One common criticism of billionaire businessman and presidential candidate Donald Trump is that he far too often speaks in vague generalities and rarely offers specifics about where he stands on the issues.
That is no longer the case, at least regarding his stance on gun rights and the Second Amendment, as Trump just released his official policy position on his campaign website.
“The Second Amendment to our Constitution is clear. The right of the people to keep and bear Arms shall not be infringed upon. Period,” the position paper began.
Trump went on to explain that the right to keep and bear arms is a right that pre-exists both the government and the Constitution, noting that government didn’t create the right, nor can it take it away.
He also rightly denoted the Second Amendment as “America’s first freedom,” pointing out that it helps protect all of the other rights we hold dear.
In order to protect and defend that right, Trump proposed tougher enforcement of laws that are already on the books, rather than adding new gun control laws.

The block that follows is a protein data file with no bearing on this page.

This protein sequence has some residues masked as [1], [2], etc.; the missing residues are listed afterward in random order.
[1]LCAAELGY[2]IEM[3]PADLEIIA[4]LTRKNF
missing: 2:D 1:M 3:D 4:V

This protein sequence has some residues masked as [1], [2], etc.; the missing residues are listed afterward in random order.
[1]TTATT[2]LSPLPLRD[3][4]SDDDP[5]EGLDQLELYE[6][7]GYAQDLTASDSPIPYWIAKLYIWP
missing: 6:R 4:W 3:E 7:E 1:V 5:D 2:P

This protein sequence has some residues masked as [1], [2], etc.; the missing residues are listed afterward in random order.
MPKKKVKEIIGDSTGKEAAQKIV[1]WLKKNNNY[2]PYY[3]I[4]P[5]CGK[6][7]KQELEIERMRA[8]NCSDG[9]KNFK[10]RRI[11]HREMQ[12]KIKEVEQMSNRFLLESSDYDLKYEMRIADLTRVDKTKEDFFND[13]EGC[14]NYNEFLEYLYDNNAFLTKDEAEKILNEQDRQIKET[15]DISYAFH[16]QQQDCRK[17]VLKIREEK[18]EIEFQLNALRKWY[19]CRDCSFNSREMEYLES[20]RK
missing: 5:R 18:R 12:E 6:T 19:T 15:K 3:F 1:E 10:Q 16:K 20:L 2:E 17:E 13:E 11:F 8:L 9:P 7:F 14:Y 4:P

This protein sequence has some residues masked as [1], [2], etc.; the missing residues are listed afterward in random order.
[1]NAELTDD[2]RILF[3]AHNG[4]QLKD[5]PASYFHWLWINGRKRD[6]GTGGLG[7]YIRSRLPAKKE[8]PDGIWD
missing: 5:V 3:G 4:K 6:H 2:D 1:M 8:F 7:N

Citing a successful program in Richmond, Virginia, that sentenced gun criminals to mandatory minimum five-year sentences in federal prison, Trump noted that crime rates will fall dramatically when criminals are taken off the streets for lengthy periods of time.
Trump also proposed strengthening and expanding laws allowing law-abiding gun owners to defend themselves from criminals using their own guns, without fear of repercussion from the government.
Noting that many of the recent high-profile shooters had clear mental problems that should have been addressed, Trump proposed fixing our nation’s broken mental health system by increasing treatment opportunities for the non-violent mentally ill, but removing from the streets those people who pose a danger to themselves and others.
Trump would do away with pointless and ineffective gun and magazine bans and suggested fixing the current background check system already in place, rather than expanding a broken system.
Furthermore, Trump proposed a national right to carry, a national concealed carry reciprocity law that would compel states to recognize the concealed carry permits of any other state, exactly as drivers licenses from anywhere are accepted by all states today.